This year’s North American International Auto Show will kick off with a four-day street festival in downtown Detroit celebrating Italian and British supercars, show organizers say.
Called Motor Bella, the festival will include more than 100 supercars representing 12 brands, including Ferrari, Lamborghini, Rolls Royce, Alfa Romeo, Aston Martin, McLaren and Lotus. They’re expected to be supplied by the automakers themselves, dealers and various car clubs.
In previous years, we’d be spending this week writing about the Detroit Auto Show. But organizers opted to move it to June starting this year to take advantage of warm weather, the Detroit Riverfront setting and the opportunity to stage outdoor reveals and other events as a way to reinvigorate the show, which has suffered from a growing number of defections by automakers. Last year’s show in January was notable for reveals including the highly anticipated 2020 Toyota Supra and all-new Ford Explorer, but it was perhaps most notable for what wasn’t there, as brands such as Volkswagen, BMW, Mercedes-Benz and Mazda opted to skip it. It’s a trend affecting all major international auto shows — BMW, Mercedes and Audi have all opted not to take part in this year’s New York Auto Show, as well — as automakers re-evaluate their marketing plans and spending.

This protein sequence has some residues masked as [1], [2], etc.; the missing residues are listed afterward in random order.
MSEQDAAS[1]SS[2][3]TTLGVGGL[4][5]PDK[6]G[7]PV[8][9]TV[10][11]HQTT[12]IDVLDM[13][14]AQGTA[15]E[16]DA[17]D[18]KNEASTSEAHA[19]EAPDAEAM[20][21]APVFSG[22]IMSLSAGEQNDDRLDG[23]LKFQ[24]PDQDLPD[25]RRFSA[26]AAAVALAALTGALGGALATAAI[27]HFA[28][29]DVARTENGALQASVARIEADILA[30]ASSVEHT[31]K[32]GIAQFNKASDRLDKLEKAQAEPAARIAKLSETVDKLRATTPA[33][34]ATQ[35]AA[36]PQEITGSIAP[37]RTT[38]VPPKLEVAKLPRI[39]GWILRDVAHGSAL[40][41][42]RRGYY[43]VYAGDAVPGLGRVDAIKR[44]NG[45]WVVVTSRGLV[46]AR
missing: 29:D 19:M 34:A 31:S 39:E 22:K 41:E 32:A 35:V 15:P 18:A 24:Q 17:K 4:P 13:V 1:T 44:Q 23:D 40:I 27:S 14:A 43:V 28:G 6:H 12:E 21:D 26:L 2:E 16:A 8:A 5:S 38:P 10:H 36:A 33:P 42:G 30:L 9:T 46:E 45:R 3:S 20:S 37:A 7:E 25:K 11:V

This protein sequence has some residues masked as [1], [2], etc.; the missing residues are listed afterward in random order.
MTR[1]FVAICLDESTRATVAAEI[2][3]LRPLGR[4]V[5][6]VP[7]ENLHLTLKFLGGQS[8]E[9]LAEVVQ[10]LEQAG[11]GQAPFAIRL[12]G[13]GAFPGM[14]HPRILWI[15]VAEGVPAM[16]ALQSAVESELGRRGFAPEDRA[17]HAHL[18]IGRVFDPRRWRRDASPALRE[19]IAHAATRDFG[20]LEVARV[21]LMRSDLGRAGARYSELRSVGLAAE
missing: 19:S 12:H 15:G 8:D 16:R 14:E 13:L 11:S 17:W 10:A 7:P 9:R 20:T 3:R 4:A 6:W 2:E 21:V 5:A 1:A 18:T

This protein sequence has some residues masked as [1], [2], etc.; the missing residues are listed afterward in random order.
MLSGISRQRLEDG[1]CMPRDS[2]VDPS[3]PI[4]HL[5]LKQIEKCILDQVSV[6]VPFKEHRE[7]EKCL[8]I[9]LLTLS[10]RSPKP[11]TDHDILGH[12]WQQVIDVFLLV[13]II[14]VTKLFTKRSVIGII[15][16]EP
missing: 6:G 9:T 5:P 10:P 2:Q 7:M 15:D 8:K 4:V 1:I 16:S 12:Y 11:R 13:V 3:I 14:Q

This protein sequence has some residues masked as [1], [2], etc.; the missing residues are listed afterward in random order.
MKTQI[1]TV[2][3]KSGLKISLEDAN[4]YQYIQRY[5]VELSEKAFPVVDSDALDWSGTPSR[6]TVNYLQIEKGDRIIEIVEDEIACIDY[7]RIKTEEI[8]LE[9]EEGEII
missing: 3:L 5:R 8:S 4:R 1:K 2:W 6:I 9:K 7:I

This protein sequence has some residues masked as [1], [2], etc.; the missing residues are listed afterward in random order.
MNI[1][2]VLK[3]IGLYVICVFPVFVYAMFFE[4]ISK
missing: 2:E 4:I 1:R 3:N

NAIAS officials say Ferrari will bring a lineup of its cars for its own event in a pedestrian alley behind the upscale Shinola Hotel that features outdoor seating and several eateries, bars and retailers, which would mark a return of sorts for the prancing horse to Detroit after several years away. Other brands that will be represented at nearby sites are Bentley, Jaguar, Land Rover, Maserati and Mini. Food trucks and street vendors will also feature in the festival.
Motor Bella will take place June 5-8 and is one of seven events surrounding the auto show, which runs from June 13-20 for the public. Among the expected features are at least 20 vehicle reveals, many of them outdoors, along with outdoor ride-and-drives and a rooftop driving course at TCF Center, the convention center formerly known as Cobo.